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Japan eyes $318 billion for military spending as pacifist charter fades

Japanese Prime Minister Fumio Kishida speaks during a news conference at his official residence in Tokyo, Japan, October 28, 2022.(Reuters file photo)

Japan is set to allocate 40 trillion to 43 trillion yen ($295 billion to $318 billion) for military spending over five years from the next fiscal year that begins in April, reports say. 

That's a relative jump from the current five-year military plan to spend 27.5 trillion yen and raises concerns that it will aggravate one of the industrial world's worst debt burdens, which amounts to twice the size of Japan's annual economic output.

The new figures show a compromise between the defense and finance ministries, Reuters said. Until recently, the defense ministry had sought 48 trillion yen, whereas the finance ministry had multiple options centering around 35 trillion yen.

On Monday, Prime Minister Fumio Kishida told his ministers that they should work on a plan to increase military spending to an amount equivalent to 2% of gross domestic product within five years, from 1% now.

"It won't be critical to spend some 40 trillion yen. The question is whether the government could secure funding sources and whether we can let the money flow through domestic defense and related industries to back the economy," said Takuya Hoshino, senior economist at Dai-ichi Life Research Institute. "If we spend the money to buy weapons and other military goods overseas, that would trigger capital outflows and yen depreciation."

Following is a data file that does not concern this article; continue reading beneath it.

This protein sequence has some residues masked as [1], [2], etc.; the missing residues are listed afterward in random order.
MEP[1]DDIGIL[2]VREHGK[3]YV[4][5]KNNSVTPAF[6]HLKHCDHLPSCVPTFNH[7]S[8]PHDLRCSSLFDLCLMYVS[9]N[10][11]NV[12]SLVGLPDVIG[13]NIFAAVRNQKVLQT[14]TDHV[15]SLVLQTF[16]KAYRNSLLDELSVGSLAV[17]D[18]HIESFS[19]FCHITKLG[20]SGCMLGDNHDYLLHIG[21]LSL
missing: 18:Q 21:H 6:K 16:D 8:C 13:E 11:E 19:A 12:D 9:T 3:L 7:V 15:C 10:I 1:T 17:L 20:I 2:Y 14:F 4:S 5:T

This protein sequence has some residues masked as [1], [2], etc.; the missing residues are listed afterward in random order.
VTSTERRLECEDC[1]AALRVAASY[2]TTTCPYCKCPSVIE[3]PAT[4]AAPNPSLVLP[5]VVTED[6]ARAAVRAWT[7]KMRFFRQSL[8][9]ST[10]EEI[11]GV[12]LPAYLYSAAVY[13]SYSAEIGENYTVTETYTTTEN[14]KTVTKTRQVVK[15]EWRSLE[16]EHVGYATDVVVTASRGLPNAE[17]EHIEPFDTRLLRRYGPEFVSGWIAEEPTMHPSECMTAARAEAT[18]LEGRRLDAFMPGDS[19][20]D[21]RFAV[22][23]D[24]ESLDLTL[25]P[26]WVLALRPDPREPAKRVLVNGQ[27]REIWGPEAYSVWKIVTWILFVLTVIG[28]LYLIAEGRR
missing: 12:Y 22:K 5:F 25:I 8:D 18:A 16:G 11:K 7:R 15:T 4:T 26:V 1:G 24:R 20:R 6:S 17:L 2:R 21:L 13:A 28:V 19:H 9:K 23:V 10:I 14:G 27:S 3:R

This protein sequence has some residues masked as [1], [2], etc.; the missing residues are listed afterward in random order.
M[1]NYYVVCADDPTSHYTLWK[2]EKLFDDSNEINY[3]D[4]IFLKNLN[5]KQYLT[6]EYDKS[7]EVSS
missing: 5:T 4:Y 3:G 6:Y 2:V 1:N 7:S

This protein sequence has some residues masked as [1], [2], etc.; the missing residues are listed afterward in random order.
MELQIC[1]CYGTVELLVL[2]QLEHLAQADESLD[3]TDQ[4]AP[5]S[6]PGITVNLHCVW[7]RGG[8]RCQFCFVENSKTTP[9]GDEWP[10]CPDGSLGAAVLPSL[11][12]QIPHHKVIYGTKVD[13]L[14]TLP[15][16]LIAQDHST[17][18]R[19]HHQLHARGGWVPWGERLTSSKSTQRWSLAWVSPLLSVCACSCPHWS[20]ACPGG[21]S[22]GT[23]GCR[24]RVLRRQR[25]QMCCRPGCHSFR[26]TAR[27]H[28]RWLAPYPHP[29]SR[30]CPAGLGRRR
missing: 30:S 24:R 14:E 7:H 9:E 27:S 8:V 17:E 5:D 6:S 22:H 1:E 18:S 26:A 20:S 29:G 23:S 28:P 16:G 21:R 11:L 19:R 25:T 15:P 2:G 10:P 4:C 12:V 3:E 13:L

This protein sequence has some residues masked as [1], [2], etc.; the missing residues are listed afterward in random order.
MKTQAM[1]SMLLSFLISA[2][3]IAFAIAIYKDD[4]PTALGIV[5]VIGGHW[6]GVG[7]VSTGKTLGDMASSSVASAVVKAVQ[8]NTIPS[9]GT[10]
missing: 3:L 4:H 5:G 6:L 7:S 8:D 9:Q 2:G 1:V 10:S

The rise in military spending comes amid a push among Japanese leaders to discard the country's pacifist constitution despite opposition from the public.

The constitution, which has been in place in its original form since it was drafted following Japan's World War Two defeat in 1947, was engineered to prevent the country from waging war and maintaining a military.  

The US, however, is currently the key driver in spawning the seeds of militarism in Japan again as it seeks to mobilize allies in Asia to keep China in check. 

Last year, Japan and the United States announced plans for naval drills in the South China Sea, as part of their first-ever anti-submarine war games in the territorial waters.

In recent years, Tokyo has put forth orders for scores of US-designed F-35 stealth fighter jets capable of vertical take off and landing amid plans to transform some of its existing ships into aircraft carriers.

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